The app will provide details on exactly where delays are on the map so riders will know what to expect before getting on a bus.

Along with live traffic information for buses, Google is adding crowdedness predictions for transit routes. Based on past ride information, Google Maps will offer up details on how crowded a bus, train, or subway is likely to be.


The new Google Maps features are rolling out today on Android and iOS in close to 200 cities around the world.

Article Link: Google Maps for iOS Gains Live Traffic Info for Buses, Transit Crowdedness Predictions
 
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truthertech

macrumors 68000
Jun 24, 2016
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Assuming it ends up being accurate, it will be interesting to see if anyone finds value in it. Maybe I am missing the use case where this will be of any value. First, is there any bus system in the world that people don't expect to be crowded during rush hour and not crowded during off hours? Second, if you're taking the bus, it's because the vast majority of times you don't have a choice, so how many people will change their behavior based on this information? In other words, when you are waiting for your bus, if your mapping service tells you the one coming is crowded, what are you going to do differently? Again, 99.9% of the time, whether your bus is going to be crowded is not exactly going to be a news flash for people.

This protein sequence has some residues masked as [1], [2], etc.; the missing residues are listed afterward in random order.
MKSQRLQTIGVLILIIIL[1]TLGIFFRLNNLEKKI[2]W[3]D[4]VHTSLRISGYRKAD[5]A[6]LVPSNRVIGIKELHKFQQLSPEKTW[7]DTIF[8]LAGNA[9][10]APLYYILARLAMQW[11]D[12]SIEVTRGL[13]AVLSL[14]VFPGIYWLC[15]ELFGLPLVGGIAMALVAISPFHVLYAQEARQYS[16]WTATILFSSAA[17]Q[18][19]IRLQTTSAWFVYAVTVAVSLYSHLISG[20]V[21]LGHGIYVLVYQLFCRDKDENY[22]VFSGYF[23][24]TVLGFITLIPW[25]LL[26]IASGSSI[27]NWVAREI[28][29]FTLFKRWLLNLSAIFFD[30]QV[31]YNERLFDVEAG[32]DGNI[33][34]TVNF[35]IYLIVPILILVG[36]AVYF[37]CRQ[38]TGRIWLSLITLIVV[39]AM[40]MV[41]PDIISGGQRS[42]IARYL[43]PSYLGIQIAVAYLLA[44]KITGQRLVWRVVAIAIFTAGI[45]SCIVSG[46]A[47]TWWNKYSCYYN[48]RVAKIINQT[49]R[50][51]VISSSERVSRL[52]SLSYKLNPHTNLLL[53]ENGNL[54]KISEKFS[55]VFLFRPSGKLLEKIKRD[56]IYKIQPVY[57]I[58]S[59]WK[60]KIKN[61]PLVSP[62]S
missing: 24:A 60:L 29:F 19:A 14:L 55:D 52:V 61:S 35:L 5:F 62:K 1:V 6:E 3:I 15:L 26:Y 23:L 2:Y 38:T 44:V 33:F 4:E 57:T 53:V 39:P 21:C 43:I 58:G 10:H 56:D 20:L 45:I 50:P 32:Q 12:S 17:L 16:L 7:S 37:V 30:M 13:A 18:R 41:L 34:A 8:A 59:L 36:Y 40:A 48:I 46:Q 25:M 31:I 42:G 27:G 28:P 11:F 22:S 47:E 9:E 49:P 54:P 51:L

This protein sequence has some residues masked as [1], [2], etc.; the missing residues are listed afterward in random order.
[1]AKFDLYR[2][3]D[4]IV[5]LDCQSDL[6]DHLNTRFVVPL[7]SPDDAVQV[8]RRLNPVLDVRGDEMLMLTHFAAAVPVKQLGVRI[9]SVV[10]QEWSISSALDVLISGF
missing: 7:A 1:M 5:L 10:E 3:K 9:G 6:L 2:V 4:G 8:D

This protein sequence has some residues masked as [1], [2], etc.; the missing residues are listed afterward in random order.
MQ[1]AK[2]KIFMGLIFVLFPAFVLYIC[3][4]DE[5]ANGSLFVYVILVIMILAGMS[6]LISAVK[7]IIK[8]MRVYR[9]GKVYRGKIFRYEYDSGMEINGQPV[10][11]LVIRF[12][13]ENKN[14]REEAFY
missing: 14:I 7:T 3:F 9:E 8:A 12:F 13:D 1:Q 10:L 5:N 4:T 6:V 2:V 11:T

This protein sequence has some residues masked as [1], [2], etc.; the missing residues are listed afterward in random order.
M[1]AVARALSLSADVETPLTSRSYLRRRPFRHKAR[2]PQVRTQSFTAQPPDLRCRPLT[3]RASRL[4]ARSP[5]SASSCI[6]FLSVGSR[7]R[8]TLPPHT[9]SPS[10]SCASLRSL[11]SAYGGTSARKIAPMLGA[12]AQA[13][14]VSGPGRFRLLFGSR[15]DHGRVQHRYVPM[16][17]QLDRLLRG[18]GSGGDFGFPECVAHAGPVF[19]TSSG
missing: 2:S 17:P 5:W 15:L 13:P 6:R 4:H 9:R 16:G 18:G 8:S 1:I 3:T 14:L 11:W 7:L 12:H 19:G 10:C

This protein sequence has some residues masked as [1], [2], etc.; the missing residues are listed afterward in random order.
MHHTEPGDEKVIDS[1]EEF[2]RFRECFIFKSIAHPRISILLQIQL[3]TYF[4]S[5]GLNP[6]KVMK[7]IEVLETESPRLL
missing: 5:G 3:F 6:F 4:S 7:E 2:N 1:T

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Fzang

macrumors 65816
Jun 15, 2013
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Assuming it ends up being accurate, it will be interesting to see if anyone finds value in it. Maybe I am missing the use case where this will be of any value. First, is there any bus system in the world that people don't expect to be crowded during rush hour and not crowded during off hours? Second, if you're taking the bus, it's because the vast majority of times you don't have a choice, so how many people will change their behavior based on this information? In other words, when you are waiting for your bus, if your mapping service tells you the one coming is crowded, what are you going to do differently? Again, 99.9% of the time, whether your bus is going to be crowded is not exactly going to be a news flash for people.
Psychologically, maybe people will change their behavior based on "I know it's going to be crowded" over "I assume it's going to be crowded, and therefore won't try to proactively take any action in changing my plan"?

It's worth a try.
 

truthertech

macrumors 68000
Jun 24, 2016
1,976
2,067
Psychologically, maybe people will change their behavior based on "I know it's going to be crowded" over "I assume it's going to be crowded, and therefore won't try to proactively take any action in changing my plan"?